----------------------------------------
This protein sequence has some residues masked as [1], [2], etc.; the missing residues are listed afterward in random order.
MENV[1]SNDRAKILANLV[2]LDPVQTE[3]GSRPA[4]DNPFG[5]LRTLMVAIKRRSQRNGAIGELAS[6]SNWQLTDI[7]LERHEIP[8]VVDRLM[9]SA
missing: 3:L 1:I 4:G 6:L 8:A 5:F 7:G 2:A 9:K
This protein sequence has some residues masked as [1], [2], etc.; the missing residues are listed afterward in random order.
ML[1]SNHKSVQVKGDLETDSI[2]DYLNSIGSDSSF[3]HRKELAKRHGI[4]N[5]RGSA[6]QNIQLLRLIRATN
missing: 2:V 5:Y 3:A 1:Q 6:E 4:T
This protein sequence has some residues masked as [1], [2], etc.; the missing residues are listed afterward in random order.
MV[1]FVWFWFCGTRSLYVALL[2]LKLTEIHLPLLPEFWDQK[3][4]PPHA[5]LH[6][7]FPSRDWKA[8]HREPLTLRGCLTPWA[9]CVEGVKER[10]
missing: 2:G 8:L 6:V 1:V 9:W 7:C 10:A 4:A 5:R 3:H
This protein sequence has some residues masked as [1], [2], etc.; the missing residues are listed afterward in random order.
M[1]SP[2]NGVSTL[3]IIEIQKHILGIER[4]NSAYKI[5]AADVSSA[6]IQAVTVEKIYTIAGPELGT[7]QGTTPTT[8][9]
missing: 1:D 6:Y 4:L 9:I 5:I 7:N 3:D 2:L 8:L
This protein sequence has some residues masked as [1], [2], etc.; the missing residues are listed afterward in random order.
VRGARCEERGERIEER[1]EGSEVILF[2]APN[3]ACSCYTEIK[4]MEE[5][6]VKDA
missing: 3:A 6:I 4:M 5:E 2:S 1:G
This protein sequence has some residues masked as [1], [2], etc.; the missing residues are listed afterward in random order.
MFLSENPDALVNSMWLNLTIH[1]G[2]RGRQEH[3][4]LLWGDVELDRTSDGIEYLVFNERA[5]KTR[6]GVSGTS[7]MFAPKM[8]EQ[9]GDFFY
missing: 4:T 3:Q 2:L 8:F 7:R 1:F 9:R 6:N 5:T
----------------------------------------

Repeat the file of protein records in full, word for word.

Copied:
This protein sequence has some residues masked as [1], [2], etc.; the missing residues are listed afterward in random order.
MENV[1]SNDRAKILANLV[2]LDPVQTE[3]GSRPA[4]DNPFG[5]LRTLMVAIKRRSQRNGAIGELAS[6]SNWQLTDI[7]LERHEIP[8]VVDRLM[9]SA
missing: 3:L 1:I 4:G 6:L 8:A 5:F 7:G 2:A 9:K
This protein sequence has some residues masked as [1], [2], etc.; the missing residues are listed afterward in random order.
ML[1]SNHKSVQVKGDLETDSI[2]DYLNSIGSDSSF[3]HRKELAKRHGI[4]N[5]RGSA[6]QNIQLLRLIRATN
missing: 2:V 5:Y 3:A 1:Q 6:E 4:T
This protein sequence has some residues masked as [1], [2], etc.; the missing residues are listed afterward in random order.
MV[1]FVWFWFCGTRSLYVALL[2]LKLTEIHLPLLPEFWDQK[3][4]PPHA[5]LH[6][7]FPSRDWKA[8]HREPLTLRGCLTPWA[9]CVEGVKER[10]
missing: 2:G 8:L 6:V 1:V 9:W 7:C 10:A 4:A 5:R 3:H
This protein sequence has some residues masked as [1], [2], etc.; the missing residues are listed afterward in random order.
M[1]SP[2]NGVSTL[3]IIEIQKHILGIER[4]NSAYKI[5]AADVSSA[6]IQAVTVEKIYTIAGPELGT[7]QGTTPTT[8][9]
missing: 1:D 6:Y 4:L 9:I 5:I 7:N 3:D 2:L 8:L
This protein sequence has some residues masked as [1], [2], etc.; the missing residues are listed afterward in random order.
VRGARCEERGERIEER[1]EGSEVILF[2]APN[3]ACSCYTEIK[4]MEE[5][6]VKDA
missing: 3:A 6:I 4:M 5:E 2:S 1:G
This protein sequence has some residues masked as [1], [2], etc.; the missing residues are listed afterward in random order.
MFLSENPDALVNSMWLNLTIH[1]G[2]RGRQEH[3][4]LLWGDVELDRTSDGIEYLVFNERA[5]KTR[6]GVSGTS[7]MFAPKM[8]EQ[9]GDFFY
missing: 4:T 3:Q 2:L 8:F 7:R 1:F 9:R 6:N 5:T